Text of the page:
Is Premier François Legault a “closet separatist”? Ten years after Legault founded the Coalition Avenir Québec, many federalists are still hesitant to trust the former Parti Québécois minister.
Former Premier Robert Bourassa was also at times similarly accused, because of how he swayed back and forth in his nationalist leanings, depending on the political winds. If Bourassa had been a closet separatist, though, he could easily have engineered Quebec’s exodus from Canada right after the collapse of the Meech Lake Accord in 1990, when nationalist fervour in the province reached a pinnacle. Instead, he carefully navigated another course, not so much due to his love of Canada, but more likely because he was first and foremost an economist, whose primary concern was Quebec’s economic stability.
Legault’s background is also steeped in economics, business administration and accounting. He founded the CAQ after shelving the sovereignty option, vowing that a CAQ government would never hold a referendum.
The recognition by both Bourassa and Legault, seemingly driven by their economic backgrounds, that Quebec best remain part of the Canadian federation, tempered their nationalist impulse.
The same pragmatism should also apply when it comes to language laws, another manifestation of Quebec nationalism.
Nationalism is an ideology built around advancing what are perceived as being the collective interests of a group of people who share an ethnicity, language, religion and/or culture. While there can be upsides — nationalist energies can be harnessed for positive collective projects, group identity can be a source of pride — there often is a darker side, in the form of xenophobia, conflicts and rights abuses inspired by nationalism. Among other negative effects, these can lead to instability and uncertainty, both of which are harmful to an economy.
Depending on your perspective, Bill 101 can be viewed as being positive or negative. But it cannot be denied that the coercive aspects of the law have undoubtably fostered unfortunate economic consequences. Bourassa certainly struggled with the language debate and wasn’t oblivious to the economic decline of Montreal relative to Toronto and Vancouver over the course of his political career. Hundreds of thousands of people left, as did companies and head offices. He was always much more comfortable with his grander economic vision, the harnessing of Quebec’s natural resources into hydro-electric energy at James Bay.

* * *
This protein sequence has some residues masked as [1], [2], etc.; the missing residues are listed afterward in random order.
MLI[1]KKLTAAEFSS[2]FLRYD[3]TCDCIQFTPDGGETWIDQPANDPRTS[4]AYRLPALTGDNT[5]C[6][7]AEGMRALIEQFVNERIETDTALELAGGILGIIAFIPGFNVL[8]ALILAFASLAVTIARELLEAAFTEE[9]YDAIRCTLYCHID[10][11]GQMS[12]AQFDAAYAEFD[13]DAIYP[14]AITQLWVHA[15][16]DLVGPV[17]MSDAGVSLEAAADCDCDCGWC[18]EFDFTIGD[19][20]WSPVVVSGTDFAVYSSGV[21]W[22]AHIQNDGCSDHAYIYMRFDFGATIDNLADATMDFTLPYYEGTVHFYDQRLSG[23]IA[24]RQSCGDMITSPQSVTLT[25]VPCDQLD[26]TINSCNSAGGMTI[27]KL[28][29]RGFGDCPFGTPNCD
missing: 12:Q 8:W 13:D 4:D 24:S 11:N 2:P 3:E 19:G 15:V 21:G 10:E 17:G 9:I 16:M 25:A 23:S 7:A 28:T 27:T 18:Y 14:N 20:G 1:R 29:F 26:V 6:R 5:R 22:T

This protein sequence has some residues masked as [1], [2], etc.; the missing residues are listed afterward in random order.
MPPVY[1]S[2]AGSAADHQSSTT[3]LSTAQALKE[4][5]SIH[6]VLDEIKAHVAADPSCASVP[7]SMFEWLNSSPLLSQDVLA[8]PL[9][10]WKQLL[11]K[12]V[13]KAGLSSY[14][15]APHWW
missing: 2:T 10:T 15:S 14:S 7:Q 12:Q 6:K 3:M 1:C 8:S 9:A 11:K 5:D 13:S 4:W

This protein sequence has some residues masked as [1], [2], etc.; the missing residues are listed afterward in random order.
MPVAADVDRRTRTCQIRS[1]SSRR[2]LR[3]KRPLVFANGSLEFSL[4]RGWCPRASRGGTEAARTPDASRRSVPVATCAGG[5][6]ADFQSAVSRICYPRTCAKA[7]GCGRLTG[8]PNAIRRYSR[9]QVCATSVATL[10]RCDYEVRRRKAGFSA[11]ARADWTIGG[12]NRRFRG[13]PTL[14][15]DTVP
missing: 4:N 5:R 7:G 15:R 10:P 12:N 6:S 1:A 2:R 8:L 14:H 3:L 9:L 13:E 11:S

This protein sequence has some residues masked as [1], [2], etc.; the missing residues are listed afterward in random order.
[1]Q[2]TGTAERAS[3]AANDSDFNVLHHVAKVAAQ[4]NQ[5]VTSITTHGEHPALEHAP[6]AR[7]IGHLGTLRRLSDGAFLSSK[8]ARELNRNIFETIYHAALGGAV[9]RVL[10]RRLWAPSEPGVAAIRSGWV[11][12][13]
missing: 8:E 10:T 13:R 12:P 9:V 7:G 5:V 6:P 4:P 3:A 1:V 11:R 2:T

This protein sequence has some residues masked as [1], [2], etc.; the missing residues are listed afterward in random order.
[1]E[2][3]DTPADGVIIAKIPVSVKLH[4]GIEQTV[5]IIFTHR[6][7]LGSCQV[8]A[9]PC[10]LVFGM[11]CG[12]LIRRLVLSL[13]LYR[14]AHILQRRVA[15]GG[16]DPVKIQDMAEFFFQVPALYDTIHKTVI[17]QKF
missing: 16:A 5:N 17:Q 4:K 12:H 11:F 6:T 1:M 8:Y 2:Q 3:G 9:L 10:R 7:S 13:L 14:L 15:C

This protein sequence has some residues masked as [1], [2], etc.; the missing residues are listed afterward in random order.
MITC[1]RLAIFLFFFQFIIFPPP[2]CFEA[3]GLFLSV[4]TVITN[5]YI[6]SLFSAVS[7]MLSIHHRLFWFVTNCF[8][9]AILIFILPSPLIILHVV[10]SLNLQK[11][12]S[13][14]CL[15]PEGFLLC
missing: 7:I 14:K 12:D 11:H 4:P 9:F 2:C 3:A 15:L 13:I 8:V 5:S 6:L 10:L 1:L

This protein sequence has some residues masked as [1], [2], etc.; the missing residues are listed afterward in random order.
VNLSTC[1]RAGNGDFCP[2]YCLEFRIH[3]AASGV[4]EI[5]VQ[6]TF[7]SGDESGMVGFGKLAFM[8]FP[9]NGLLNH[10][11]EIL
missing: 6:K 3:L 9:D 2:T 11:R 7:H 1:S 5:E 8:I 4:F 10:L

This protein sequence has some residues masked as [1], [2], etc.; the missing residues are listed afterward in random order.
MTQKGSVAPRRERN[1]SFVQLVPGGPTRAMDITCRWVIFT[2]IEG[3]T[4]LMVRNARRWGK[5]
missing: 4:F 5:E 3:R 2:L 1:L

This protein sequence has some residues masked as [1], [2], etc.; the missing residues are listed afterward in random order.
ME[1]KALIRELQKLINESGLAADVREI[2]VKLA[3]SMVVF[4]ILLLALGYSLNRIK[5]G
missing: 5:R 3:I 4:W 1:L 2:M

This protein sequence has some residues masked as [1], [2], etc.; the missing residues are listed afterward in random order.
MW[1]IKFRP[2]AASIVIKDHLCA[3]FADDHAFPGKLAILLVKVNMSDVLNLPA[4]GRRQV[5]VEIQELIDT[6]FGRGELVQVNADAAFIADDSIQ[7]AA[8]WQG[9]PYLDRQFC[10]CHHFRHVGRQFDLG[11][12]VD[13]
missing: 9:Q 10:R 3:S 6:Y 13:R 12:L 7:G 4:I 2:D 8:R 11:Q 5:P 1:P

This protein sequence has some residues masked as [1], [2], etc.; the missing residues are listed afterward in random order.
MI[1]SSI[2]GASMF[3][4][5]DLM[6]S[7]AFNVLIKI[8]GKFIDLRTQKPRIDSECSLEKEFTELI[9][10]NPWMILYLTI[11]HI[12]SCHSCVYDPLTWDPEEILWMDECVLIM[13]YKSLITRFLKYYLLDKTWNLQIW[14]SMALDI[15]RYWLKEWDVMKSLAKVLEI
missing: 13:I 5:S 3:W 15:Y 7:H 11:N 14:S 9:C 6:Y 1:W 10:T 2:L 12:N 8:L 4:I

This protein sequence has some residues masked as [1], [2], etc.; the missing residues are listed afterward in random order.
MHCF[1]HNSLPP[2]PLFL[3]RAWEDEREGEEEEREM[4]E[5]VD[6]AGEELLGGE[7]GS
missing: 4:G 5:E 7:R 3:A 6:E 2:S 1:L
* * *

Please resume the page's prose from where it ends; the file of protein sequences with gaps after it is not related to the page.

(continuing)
Legault has his own ambitious economic vision for Quebec, which he enthusiastically elaborated in a book he published in late 2013. “Projet Saint-Laurent” is his dream of a Quebec “Silicon Valley” with a series of technopark / living environments running along the St. Lawrence River, creating a valley of innovation with thousands of high-tech jobs and 800 to 1,000 new companies.
Four years later, he formed a majority government, yet we haven’t heard much about his Projet Saint-Laurent. What we have heard about instead are imminent amendments to the language law that seem likely to put more limits on English and might include new rules for small businesses, which are already struggling in Quebec. In addition to being antiquated and detrimental, and unlikely to achieve the desired goal of strengthening the French language, this all seems very petty compared to his ambitious vision of economic vitality and innovation. A Silicon Valley North with dynamic tech companies in artificial intelligence, Virtual Reality, 3D animation and environmental science will require important synergy with others in North America. Someone with Legault’s economic acumen should know that suppressing English will hamstring efforts to attract talent and forward-looking companies, and achieve such synergies.
Robert Bourassa’s legacy would be much more impressive if it were just James Bay, and not the language scars, that he left behind. Legault would do well to keep that in mind.
Robert Libman is an architect and building planning consultant who has served as Equality Party leader and MNA, as mayor of Côte-St-Luc and as a member of the Montreal executive committee. He was a Conservative candidate in the 2015 federal election.